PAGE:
Still, material flows to market via other routes. In the Netherlands, when a new hotel is created within an older edifice, says Willem Schermerhorn, a Haarlem-based dealer, “if you are making four bedrooms out of one huge room, you’re allowed to take out the chimney.” Even better, “Families that owned houses for centuries changed the interiors, including the fireplaces, when something new came along. But they never sold what they took out. Now, when those houses come on the market, you find three, four, ten eighteenth-century chimneys in the basement.” While in the rooms upstairs, he adds, “there are nineteenth-century chimneys that are not as nice.”
“These pieces change hands more frequently than you might think, as apartments are purchased by people with different tastes,” says Katherine Perino, of Chesney’s.
Schermerhorn is constantly on the lookout for Dutch fireplaces, which are becoming rare. Currently, he has a late-17th-century fireplace, originally from the Hague, made of violet breche marble — marble with varicolored chunks instead of veins, the result of glacial movement in the last Ice Age — and a 17th-century Baroque fireplace with a limewood frieze and marble jambs, which was removed from a wealthy farmhouse near Amsterdam just after World War II.
In England, one often finds fireplaces that were carved in Italy for the British market, says Tom Jackson of Jamb, Ltd., whose flagship shop is in London’s Westminster neighborhood. Jackson calls a circa-1810 mantel with an elaborately carved frieze supported by a pair of caryatids “the epitome of Regency taste.” Also on Jamb’s 1stdibs storefront is a dramatically dark George II chimneypiece that was made in 1751 by William Colles, a local marble mason, for the drawing room of Castlemorris in county Kilkenny, Ireland. Figured with seashell and coral fossils, and featuring scroll consoles on either side, “it’s an opulent use of the material, with masterly carving,” Jackson says.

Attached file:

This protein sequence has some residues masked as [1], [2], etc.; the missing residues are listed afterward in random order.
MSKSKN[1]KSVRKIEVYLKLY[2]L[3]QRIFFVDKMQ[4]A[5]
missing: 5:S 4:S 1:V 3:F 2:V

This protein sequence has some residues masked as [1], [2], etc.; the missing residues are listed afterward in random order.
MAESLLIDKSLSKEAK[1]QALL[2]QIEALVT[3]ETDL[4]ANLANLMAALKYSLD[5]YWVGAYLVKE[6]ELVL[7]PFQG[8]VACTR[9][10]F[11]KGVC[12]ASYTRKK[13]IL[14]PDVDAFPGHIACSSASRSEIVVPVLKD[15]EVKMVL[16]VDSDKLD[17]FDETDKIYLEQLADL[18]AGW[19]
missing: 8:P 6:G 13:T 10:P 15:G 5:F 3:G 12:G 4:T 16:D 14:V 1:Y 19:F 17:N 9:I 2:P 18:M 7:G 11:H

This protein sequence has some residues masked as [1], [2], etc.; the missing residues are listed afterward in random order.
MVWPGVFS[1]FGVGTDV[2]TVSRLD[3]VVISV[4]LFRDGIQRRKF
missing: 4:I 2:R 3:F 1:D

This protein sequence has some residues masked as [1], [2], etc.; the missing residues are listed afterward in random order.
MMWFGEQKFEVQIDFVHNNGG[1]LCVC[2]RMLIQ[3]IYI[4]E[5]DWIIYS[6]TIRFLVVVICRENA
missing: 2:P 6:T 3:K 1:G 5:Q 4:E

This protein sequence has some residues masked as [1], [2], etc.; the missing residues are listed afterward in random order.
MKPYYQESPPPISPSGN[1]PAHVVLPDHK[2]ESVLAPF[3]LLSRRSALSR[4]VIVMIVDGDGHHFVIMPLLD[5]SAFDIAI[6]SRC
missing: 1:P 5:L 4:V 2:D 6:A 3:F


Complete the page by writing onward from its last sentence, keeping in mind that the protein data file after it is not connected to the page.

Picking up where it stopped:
With the advent of Internet sales, antique European fireplaces are being shipped “all over the map,” says Rick Nimnic, of Pittet Architecturals, in Dallas, whose 1stdibs storefront is strong in 18th-century French limestone mantels. Pittett places antique fireplaces in newly built homes of varying styles throughout the western United States. “We like to get in at the blueprint stage, so we can work them into new construction perfectly,” Nimnic says. Especially popular for rooms with 14- or 16-foot ceilings, he adds, are fireplaces with trumeaus, or tall central pillars: “They provide a bolder presence than just a mantel shelf.”
Whether they’re in a Renaissance hunting pavilion in the Loire Valley, a contemporary ski lodge in Aspen, Colorado, an 18th-century farmhouse in England’s Berkshire, or a prewar apartment on Manhattan’s Upper West Side, these monumental pieces have a continuing fascination. Beyond potentially adding to the monetary and decorative value of a home, they have an emotional impact that cannot be underestimated, says New York interior designer Penny Drue Baird, whose book Bringing Paris Home (Monacelli Press) contains numerous examples of antique fireplaces in residential settings. “Reading a book is just reading a book,” she says, “but curling up by the fire and reading a book is an event.”
A Few Favorite 1stdibs Mantelpieces